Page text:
In the Pacific, noncommunicable diseases (NCDs), such as cardiovascular diseases, diabetes, cancer, and chronic respiratory diseases, constitute the leading cause of premature mortality, accounting for approximately 75% of all deaths in the Pacific.
This situation has created a ‘human, social, and economic crisis’ and poses a significant obstacle to the healthy island vision and the achievement of sustainable development goals.
A noteworthy initiative is currently underway under the banner of the Global Health Research on Community Food for Human Nutrition and Planetary Health in Small Islands (Global CFAH). This interdisciplinary research project involves four countries: Fiji, the Philippines, Dominica, and St. Lucia.
As part of this initiative, The University of the South Pacific has secured funding from the National Institute for Health Research in the United Kingdom (UK) for the GCFAH project, which will be conducted through the Pacific Centre for Environment and Sustainable Development (PaCE-SD).
The research aims to answer the question, “What is the potential for improving household diet, nutrition, and food security, as well as reducing the burden of nutrition-related diseases, by promoting increased community-based food production (CFP)?”
Given the high incidence of NCDs in the Pacific, particularly in Fiji, last week, the PaCE-SD research team visited 16 villages across three provinces to strengthen the commitment to these communities through the project.
Recognising the importance of enhancing household diet, nutrition, and food security, the project aims to design a work program that will allow for a robust evaluation and comparison of community-based food production initiatives in the Caribbean and the Pacific. This will be done from the perspective of their impacts on NCD risk, social and economic well-being, and the environment.
Mr. Filipe Veisa, GCFAH Research Fellow, emphasized the importance of such a project in the region, saying, “In Fiji, our heavy reliance on food imports has placed an increasing burden on our healthcare system.”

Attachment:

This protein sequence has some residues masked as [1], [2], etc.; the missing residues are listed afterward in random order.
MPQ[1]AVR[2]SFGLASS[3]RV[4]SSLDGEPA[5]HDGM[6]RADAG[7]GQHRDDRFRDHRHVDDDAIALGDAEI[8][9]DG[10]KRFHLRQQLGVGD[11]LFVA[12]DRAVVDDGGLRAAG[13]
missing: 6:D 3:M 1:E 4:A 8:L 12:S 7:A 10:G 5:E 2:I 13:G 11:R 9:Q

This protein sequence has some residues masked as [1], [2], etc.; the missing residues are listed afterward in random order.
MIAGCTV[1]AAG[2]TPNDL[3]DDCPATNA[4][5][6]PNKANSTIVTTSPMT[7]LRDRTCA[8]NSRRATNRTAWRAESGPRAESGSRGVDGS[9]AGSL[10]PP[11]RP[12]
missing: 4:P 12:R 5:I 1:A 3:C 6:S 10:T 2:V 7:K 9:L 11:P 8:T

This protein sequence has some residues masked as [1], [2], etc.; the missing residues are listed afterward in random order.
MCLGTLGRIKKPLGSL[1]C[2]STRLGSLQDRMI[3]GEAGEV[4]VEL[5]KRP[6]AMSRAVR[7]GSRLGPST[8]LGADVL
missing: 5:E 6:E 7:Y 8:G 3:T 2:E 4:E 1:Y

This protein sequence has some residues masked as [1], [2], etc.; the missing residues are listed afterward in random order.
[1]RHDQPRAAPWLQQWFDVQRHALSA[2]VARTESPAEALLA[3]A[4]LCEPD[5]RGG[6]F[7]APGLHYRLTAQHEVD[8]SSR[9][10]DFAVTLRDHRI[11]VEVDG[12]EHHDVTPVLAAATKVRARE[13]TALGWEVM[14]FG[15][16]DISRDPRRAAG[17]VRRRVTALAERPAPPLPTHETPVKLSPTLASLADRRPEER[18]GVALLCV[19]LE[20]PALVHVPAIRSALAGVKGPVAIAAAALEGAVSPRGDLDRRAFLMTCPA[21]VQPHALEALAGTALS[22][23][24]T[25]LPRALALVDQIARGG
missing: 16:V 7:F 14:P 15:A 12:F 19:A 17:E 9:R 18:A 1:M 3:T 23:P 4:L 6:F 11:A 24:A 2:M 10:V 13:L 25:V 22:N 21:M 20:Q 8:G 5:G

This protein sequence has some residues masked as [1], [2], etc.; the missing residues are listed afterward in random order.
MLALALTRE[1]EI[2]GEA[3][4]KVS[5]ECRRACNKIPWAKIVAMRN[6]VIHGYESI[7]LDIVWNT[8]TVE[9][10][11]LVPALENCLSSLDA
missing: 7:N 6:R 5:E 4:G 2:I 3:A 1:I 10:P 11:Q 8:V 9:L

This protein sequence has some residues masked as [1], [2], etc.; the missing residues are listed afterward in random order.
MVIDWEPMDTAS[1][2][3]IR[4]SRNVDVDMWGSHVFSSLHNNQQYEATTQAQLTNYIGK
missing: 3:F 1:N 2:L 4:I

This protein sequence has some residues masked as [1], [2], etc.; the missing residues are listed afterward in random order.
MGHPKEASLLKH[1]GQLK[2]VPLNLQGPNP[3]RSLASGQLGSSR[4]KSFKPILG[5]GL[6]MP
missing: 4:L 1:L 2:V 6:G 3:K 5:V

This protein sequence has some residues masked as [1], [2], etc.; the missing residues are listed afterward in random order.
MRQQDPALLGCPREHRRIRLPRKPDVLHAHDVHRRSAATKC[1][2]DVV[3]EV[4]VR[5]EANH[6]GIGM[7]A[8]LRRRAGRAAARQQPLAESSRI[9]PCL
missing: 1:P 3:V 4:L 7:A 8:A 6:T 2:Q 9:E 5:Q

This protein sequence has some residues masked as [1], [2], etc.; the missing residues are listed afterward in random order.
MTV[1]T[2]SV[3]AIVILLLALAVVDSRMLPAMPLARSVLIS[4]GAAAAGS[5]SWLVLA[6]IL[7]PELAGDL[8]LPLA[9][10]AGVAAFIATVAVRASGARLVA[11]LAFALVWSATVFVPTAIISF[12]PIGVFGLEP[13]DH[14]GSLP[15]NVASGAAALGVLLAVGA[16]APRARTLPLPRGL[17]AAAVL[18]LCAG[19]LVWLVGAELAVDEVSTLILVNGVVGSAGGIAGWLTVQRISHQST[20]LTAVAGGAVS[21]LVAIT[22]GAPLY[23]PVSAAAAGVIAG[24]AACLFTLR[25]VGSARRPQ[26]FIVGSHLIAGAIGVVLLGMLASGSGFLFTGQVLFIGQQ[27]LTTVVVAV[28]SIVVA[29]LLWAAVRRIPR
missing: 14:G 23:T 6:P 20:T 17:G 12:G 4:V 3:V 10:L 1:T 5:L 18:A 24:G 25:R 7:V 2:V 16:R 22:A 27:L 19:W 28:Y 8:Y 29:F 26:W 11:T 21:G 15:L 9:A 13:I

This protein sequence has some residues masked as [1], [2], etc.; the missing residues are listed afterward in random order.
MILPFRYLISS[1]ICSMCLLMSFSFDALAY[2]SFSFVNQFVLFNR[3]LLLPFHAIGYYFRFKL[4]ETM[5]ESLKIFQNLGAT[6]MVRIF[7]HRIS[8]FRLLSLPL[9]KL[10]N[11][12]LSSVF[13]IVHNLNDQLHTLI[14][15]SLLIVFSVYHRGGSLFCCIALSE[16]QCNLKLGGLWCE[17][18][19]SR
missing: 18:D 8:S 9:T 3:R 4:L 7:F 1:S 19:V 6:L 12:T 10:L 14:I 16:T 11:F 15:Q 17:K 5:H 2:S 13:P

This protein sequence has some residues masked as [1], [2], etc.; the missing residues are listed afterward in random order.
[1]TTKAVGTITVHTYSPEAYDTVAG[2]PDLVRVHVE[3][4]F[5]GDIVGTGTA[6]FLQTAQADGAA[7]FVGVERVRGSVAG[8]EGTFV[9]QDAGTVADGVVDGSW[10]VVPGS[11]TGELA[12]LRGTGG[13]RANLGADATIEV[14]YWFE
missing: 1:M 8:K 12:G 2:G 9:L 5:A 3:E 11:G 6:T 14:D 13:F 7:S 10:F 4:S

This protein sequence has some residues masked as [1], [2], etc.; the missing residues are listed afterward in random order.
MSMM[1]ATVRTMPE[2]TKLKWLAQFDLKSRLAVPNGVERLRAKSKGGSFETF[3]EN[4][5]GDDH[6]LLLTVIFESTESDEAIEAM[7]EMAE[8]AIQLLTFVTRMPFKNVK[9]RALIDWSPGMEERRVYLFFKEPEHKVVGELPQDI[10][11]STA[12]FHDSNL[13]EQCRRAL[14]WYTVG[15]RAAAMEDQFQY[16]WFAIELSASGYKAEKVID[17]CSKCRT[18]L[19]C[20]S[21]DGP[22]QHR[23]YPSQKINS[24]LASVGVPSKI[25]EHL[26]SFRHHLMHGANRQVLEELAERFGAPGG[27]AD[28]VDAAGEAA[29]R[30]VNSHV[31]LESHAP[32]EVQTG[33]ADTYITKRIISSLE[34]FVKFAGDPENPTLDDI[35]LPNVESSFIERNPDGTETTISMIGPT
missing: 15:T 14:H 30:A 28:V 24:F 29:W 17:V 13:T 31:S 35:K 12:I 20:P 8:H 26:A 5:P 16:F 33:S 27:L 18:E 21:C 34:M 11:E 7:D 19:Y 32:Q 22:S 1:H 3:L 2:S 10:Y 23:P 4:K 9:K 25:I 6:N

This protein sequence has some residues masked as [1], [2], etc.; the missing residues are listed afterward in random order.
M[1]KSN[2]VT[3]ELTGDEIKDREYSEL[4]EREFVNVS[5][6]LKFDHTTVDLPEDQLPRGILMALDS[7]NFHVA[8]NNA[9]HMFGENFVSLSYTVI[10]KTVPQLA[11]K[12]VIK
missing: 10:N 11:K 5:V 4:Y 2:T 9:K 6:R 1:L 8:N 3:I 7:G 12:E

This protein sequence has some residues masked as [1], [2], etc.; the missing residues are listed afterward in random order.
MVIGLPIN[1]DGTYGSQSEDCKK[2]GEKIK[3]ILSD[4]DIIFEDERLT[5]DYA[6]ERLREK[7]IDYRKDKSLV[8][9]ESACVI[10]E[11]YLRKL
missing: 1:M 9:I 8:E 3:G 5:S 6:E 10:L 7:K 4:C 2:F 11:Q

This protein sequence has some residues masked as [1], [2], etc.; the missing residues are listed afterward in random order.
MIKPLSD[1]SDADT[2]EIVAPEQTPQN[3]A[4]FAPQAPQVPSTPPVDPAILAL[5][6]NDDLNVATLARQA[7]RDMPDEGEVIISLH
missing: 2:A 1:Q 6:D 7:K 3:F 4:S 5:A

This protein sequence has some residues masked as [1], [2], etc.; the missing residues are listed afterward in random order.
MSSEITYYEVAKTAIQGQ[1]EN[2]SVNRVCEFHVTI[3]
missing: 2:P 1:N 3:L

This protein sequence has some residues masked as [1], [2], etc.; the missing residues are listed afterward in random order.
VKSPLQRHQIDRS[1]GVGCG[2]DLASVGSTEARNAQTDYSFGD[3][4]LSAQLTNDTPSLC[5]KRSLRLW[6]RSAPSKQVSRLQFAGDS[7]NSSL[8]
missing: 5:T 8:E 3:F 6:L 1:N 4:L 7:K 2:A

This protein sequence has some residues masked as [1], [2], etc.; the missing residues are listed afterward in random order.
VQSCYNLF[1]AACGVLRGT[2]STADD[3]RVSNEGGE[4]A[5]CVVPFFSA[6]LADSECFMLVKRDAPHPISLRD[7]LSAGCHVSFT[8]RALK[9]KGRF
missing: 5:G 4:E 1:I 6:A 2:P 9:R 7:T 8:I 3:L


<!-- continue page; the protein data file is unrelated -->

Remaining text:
He added, “In Fiji, through PaCE-SD, in collaboration with FRIEND, will oversee the projects, with the targeted communities being in the provinces of Rewa, Tailevu, and Naitasiri.”
The purpose of the visit was to ensure and reinforce the sequence of events that will occur throughout the duration of the project with the participating villages.
In close consultation with the village leaders and nurses, information on village profiles, including household participants and food production, was also collected.
Meanwhile, a team from USP and the National Institute for Health and Care Research (NIHR) Global Health Research Group on Community Food for Human Nutrition and Planetary Health in Small Islands (GCFaH) recently visited Nacula Island in Yasawa to engage and talk with community members as well as presented preliminary findings based on data collection which was carried out late last year through a related project, Intervention, Co-creation to Improve Community-based Food Production and Household Nutrition (ICoFaN).
Using a variety of methods, the ICoFaN project assessed the impact of food security interventions on household nutrition and expenditure.
Mr. Manasa Naikasowalu, the Turaga Ni Mataqali of Yavusa Nacula in Yasawa, told the GCFaH team, “I’m glad this program came to us. Particularly significant is the collaborations with USP and FRIEND regarding the planting of our root crops and food preservation.”
He added, “With today’s lifestyle, we’ve lost a lot of what we consider young people. Particularly young people aged 20-30 and 30-50. I consider myself fortunate to have reached the age of 61 and to be a part of this project about food security and making use of what is available to us.”
Mr Naikasowalu, who turned 62 last year, fell ill during the festive season and had only recently fully recovered, but it reminded him of the importance of maintaining a healthy diet.
Dr Maddy Murphy, a Senior Lecturer in Qualitative Research at the University of the West Indies, was also part of the GCFaH team that visited Nacula in Yasawa.
Dr Murphy emphasised the importance of talking with farmers and community members to understand what’s going on and what factors are influencing their ability to grow and produce food in a healthy, nutritious, and diverse manner.
“Trying to understand the different perspectives, but importantly having visited Nacula and also seeing what the community was doing was an eye-opener for us,” Dr. Murphy said.
“It’s one thing to be on zoom calls halfway across the world and hear what’s happening, but it’s another thing to be on the ground and actually see for ourselves.”
The project aims to understand the potential for improving household diet, nutrition, and food security while reducing the burden of nutrition-related diseases.
This will be achieved by promoting increased community-based food production based on agroecological principles in small island countries and providing evidence to support sustainable food production and improved human nutrition.
The Global CFaH project is a four-year initiative funded by the National Institute for Health Research, UK, with USP, Pacific Centre for Environment and Sustainable Development (PaCE-SD), and FRIEND as partners based in Fiji.